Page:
History is a testimony to the fact that India has never lived in isolation but ventured out into the far reaches of the world and spread her wings in other horizons. Cultural and trade contacts have rendered the history of India and that of her neighbors with cultural richness and diversity.
India and the Southeast: Culturally Binding
It is a fact of history that Indian civilization and culture began to spread far and wide by the beginning of the first millennium, slowly moving across the Bay of Bengal into both inland and mainland Southeast Asia by the 5th century AD. Indian religions – especially Sanatana Dharma, Buddhism, and cultural traditions have found a large number of followers in Southeast Asia. It is an interesting point to note that both Hinduism and Buddhism have similarities and differences between them and have been termed as two sides of the same coin. At a later time in history, Buddhism developed newer schools of thought that evolved into several other rituals which were influenced by existing religions and cultures of India, Japan, China, and Southeast Asia.
Explaining similar significance, Romila Thapar also notes that “religion found an ally in commerce to carry the Indian way of life outside India.” She evinces here that just as Indian culture had its influences on many of the practices of Southeast Asia; Buddhism too wasn’t far behind in introducing Indian culture to various parts of Asia. She further elaborates by saying that “the demands of trade with eastern Mediterranean made Indian entrepreneurs enter South-East Asia, as it was the land of spices and semi-precious stones. Invariably, trade leads to closer interaction between the settlers and the original inhabitants.”
India’s association with Southeast Asia can be traced back to ancient times. Substantive evidence is present to suggest that in the pre-colonial era economic and cultural links between India and Southeast Asia had been present. The colonial interlude created a disruption in these links from flourishing. It was years prior to the Indian independence in 1947 that the importance of such links had been recognized and India’s involvement in Southeast Asia had been taken seriously. India convened the Asian Relations Conference in New Delhi in March 1947 primarily to express solidarity with the freedom struggles all across Southeast Asia. Equally important was the Special Conference on Indonesia that was held in January 1949, which was attended by 15 nations, to express support to the Sukarno-led armed struggle against the Dutch colonial rule. In fact, it has been argued that freedom struggles, especially in Indonesia and Vietnam, provided major inputs in shaping the nascent Indian foreign policy in the late 1940s.
Northeast and Southeast Asia: Sharing the same archeological history
Northeastern India, a mini India and Southeast Asia, the “further” India has its own sets of parallelism. Turning to archeology to showcase the similarity, sporadic finds of Stone Age tools from Assam were first reported to have been found as early as 1866 and since then, a number of such discoveries have been made from various parts of the region. Ground and polished Neolithic celts are reported to be the most commonly finds and of these, the presence of smoldered celts is worth mentioning. An excavation at Daojali Hadig, North Cachar Hills, Assam in 1961-63 revealed chord-marked pottery in association with the celts. Assortments of the same kind were reported to have been found from Sarutaro, East Khasi Hills, Meghalaya and Parlo, Lower Subdistrict, Arunachal Pradesh. What is striking here is the fact that chord-marked pottery is a dominant ceramic tradition over a wide region of Southeast Asia comprising of China. Hence, it has been concluded that the “Neolithic culture of Northeast India has been derived from the Southeast Asian Neolithic tradition.” It is also hypothetically stated that Northeast India and Southeast Asia belong to a common ecological zone. Evolution of post-Pleistocene human cultures is more or less similar in such a zone. Northeast was defined as a pathway through which celt making made its way to India.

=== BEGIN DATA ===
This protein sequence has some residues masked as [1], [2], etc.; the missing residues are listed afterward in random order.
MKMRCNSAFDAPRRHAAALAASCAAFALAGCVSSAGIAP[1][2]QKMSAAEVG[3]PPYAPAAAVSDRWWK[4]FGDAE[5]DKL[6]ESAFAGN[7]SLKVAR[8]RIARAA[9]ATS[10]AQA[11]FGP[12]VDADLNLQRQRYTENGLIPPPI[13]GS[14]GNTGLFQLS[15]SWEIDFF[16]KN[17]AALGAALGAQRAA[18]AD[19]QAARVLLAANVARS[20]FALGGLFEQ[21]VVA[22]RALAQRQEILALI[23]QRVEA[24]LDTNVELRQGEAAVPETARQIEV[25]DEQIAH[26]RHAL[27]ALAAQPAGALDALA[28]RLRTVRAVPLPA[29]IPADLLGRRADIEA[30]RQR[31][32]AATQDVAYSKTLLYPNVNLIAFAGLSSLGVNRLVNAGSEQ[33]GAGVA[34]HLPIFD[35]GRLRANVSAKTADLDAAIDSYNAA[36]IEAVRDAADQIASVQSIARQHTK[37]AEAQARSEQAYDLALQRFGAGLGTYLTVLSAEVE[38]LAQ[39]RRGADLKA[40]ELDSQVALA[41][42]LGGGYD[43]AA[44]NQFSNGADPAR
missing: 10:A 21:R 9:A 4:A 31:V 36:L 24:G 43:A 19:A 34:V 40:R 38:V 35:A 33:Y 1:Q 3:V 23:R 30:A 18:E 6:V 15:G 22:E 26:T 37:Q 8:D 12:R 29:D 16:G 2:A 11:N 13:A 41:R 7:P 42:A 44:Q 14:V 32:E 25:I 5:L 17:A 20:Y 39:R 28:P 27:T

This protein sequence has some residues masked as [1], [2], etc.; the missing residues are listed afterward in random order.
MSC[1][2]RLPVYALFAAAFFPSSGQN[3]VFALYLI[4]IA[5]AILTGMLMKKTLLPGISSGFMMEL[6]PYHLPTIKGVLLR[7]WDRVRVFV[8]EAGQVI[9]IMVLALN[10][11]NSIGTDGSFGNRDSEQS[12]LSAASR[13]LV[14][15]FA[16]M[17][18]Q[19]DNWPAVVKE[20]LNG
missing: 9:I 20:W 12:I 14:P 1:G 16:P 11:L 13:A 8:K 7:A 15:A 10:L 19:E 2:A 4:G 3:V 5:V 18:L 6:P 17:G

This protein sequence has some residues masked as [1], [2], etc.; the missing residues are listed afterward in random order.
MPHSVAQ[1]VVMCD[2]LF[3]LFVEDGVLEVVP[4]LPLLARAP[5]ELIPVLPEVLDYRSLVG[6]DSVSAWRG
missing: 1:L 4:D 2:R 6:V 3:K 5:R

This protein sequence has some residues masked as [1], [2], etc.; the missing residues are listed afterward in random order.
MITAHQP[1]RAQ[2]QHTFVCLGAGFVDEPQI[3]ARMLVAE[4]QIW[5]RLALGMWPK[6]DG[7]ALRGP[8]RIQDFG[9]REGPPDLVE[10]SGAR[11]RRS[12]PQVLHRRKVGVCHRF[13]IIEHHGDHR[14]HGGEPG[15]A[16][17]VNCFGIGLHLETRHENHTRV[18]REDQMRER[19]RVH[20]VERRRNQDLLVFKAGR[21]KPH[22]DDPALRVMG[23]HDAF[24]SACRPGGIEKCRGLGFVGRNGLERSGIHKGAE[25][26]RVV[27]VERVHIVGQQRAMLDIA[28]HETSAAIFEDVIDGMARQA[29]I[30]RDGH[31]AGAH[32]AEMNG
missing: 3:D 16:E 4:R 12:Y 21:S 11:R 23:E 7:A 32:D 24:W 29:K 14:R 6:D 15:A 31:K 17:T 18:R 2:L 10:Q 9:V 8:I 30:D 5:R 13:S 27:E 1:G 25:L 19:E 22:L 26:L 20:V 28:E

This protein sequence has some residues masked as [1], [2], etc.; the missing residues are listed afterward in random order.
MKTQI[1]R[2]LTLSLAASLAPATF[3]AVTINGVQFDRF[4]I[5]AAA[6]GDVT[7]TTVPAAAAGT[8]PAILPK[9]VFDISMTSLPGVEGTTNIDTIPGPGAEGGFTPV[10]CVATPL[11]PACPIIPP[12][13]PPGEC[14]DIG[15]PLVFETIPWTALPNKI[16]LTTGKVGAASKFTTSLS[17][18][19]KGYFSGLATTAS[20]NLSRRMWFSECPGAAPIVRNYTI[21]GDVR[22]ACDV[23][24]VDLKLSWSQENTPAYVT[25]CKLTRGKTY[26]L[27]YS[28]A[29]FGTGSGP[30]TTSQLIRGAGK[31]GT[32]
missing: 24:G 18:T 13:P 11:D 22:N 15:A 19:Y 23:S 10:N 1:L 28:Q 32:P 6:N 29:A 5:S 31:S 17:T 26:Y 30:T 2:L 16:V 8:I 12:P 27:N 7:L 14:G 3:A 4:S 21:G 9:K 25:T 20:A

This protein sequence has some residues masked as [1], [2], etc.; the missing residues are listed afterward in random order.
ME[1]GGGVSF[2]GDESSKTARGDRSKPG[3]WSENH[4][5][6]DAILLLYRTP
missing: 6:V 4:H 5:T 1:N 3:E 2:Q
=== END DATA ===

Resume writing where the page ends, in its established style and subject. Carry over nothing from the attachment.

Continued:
The societies of today are the remains of past cultural systems. These past cultural systems can be better understood by an ethnographic study that would help us in understanding what these cultural systems were all about. In order to help us interpret the past dynamics, Garo communities were carefully analyzed which revealed that they share the same linguistic affiliations of the Boro group of the Tibeto-Burman family spread all over Assam. It was also uncovered that 90% of their material cultures were made up of objects made from organic material and clay.
Northeast India is a diverse contact bowl having been influenced by South Asia, Southeast Asia, and East Asian countries. This region enjoys a strategic location being at the intersection of South Asia and Southeast Asia. Therefore, Northeast India can act as a land bridge between South and Southeast Asia. In addition, linking the Northeast with Southeast Asia via sea routes like that of ancient times can boost its economic growth and prosperity. Because of its immense potential and strategic location, Northeast India deserves greater attention in the foreign policy decisions of India. Geographically too, the eastern part of the country would gain significantly from the location that Northeast enjoys. Due to prehistoric and proto-historic movements of people into this region from mainland India, South China and Southeast Asia, Dr. Dilip Kumar Medhi referred to this territory as the Great Indian Corridor.
The views and opinions expressed in this article are those of the author and do not necessarily reflect the official policy or position of The Geopolitics.
Department of International Relations, Jadavpur University, Kolkata